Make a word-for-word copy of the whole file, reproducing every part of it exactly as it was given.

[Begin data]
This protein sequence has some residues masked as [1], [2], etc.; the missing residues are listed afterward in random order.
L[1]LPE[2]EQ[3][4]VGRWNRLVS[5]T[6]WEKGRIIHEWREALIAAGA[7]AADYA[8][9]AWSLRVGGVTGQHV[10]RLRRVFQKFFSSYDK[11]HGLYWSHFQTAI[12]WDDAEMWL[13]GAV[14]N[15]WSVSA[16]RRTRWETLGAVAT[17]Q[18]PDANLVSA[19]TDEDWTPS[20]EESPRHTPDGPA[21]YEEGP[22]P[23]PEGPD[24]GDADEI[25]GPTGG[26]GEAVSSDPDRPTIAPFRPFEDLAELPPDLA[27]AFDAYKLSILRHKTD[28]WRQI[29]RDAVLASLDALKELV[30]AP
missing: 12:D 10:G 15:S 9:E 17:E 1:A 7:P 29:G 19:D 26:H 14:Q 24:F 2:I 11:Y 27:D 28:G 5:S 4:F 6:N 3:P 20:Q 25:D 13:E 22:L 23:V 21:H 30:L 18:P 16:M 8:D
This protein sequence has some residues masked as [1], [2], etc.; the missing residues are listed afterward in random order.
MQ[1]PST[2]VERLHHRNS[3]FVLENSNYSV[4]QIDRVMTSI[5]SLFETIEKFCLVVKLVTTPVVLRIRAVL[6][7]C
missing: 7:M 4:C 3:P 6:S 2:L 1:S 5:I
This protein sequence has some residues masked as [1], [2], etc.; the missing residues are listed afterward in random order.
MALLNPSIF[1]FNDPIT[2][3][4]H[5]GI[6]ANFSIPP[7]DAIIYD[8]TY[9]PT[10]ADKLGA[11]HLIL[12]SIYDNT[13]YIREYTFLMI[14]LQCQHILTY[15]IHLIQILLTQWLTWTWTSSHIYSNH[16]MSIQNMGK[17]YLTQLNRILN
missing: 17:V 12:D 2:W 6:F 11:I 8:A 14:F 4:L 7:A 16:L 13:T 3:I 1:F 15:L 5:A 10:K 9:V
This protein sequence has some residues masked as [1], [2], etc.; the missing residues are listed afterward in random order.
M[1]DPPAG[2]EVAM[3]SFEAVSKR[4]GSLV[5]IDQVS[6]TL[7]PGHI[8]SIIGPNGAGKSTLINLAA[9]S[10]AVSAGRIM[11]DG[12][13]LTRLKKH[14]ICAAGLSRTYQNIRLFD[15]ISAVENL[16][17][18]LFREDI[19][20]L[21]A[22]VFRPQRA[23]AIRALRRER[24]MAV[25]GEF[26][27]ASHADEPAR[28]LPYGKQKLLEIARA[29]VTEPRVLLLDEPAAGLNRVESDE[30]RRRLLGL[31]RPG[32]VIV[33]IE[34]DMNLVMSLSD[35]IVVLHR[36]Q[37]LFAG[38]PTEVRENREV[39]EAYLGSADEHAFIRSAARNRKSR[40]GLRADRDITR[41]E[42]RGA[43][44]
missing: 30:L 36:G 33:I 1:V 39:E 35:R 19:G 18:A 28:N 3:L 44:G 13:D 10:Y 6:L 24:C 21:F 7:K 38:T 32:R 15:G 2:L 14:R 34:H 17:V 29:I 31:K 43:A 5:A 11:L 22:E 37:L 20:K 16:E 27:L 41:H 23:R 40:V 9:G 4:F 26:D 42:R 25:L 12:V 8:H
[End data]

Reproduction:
This protein sequence has some residues masked as [1], [2], etc.; the missing residues are listed afterward in random order.
L[1]LPE[2]EQ[3][4]VGRWNRLVS[5]T[6]WEKGRIIHEWREALIAAGA[7]AADYA[8][9]AWSLRVGGVTGQHV[10]RLRRVFQKFFSSYDK[11]HGLYWSHFQTAI[12]WDDAEMWL[13]GAV[14]N[15]WSVSA[16]RRTRWETLGAVAT[17]Q[18]PDANLVSA[19]TDEDWTPS[20]EESPRHTPDGPA[21]YEEGP[22]P[23]PEGPD[24]GDADEI[25]GPTGG[26]GEAVSSDPDRPTIAPFRPFEDLAELPPDLA[27]AFDAYKLSILRHKTD[28]WRQI[29]RDAVLASLDALKELV[30]AP
missing: 12:D 10:G 15:S 9:E 17:E 1:A 7:P 29:G 19:D 26:H 14:Q 24:F 2:I 11:Y 27:D 28:G 5:S 4:F 6:N 3:P 20:Q 25:D 13:E 22:L 23:V 21:H 30:L 18:P 16:M 8:D
This protein sequence has some residues masked as [1], [2], etc.; the missing residues are listed afterward in random order.
MQ[1]PST[2]VERLHHRNS[3]FVLENSNYSV[4]QIDRVMTSI[5]SLFETIEKFCLVVKLVTTPVVLRIRAVL[6][7]C
missing: 7:M 4:C 3:P 6:S 2:L 1:S 5:I
This protein sequence has some residues masked as [1], [2], etc.; the missing residues are listed afterward in random order.
MALLNPSIF[1]FNDPIT[2][3][4]H[5]GI[6]ANFSIPP[7]DAIIYD[8]TY[9]PT[10]ADKLGA[11]HLIL[12]SIYDNT[13]YIREYTFLMI[14]LQCQHILTY[15]IHLIQILLTQWLTWTWTSSHIYSNH[16]MSIQNMGK[17]YLTQLNRILN
missing: 17:V 12:D 2:W 6:F 11:I 8:A 14:F 4:L 7:A 16:L 13:T 3:I 1:F 15:L 5:A 10:K 9:V
This protein sequence has some residues masked as [1], [2], etc.; the missing residues are listed afterward in random order.
M[1]DPPAG[2]EVAM[3]SFEAVSKR[4]GSLV[5]IDQVS[6]TL[7]PGHI[8]SIIGPNGAGKSTLINLAA[9]S[10]AVSAGRIM[11]DG[12][13]LTRLKKH[14]ICAAGLSRTYQNIRLFD[15]ISAVENL[16][17][18]LFREDI[19][20]L[21]A[22]VFRPQRA[23]AIRALRRER[24]MAV[25]GEF[26][27]ASHADEPAR[28]LPYGKQKLLEIARA[29]VTEPRVLLLDEPAAGLNRVESDE[30]RRRLLGL[31]RPG[32]VIV[33]IE[34]DMNLVMSLSD[35]IVVLHR[36]Q[37]LFAG[38]PTEVRENREV[39]EAYLGSADEHAFIRSAARNRKSR[40]GLRADRDITR[41]E[42]RGA[43][44]
missing: 30:L 36:G 33:I 1:V 39:E 35:R 19:G 18:A 28:N 3:L 44:G 13:D 10:Y 6:L 24:C 21:F 7:K 38:T 32:R 15:G 2:L 14:R 34:H 17:V 29:I 31:K 43:A 5:A 11:L 22:E 37:L 20:K 16:E 27:L 41:H 23:R 40:V 9:G 4:F 26:D 42:R 25:L 12:V 8:H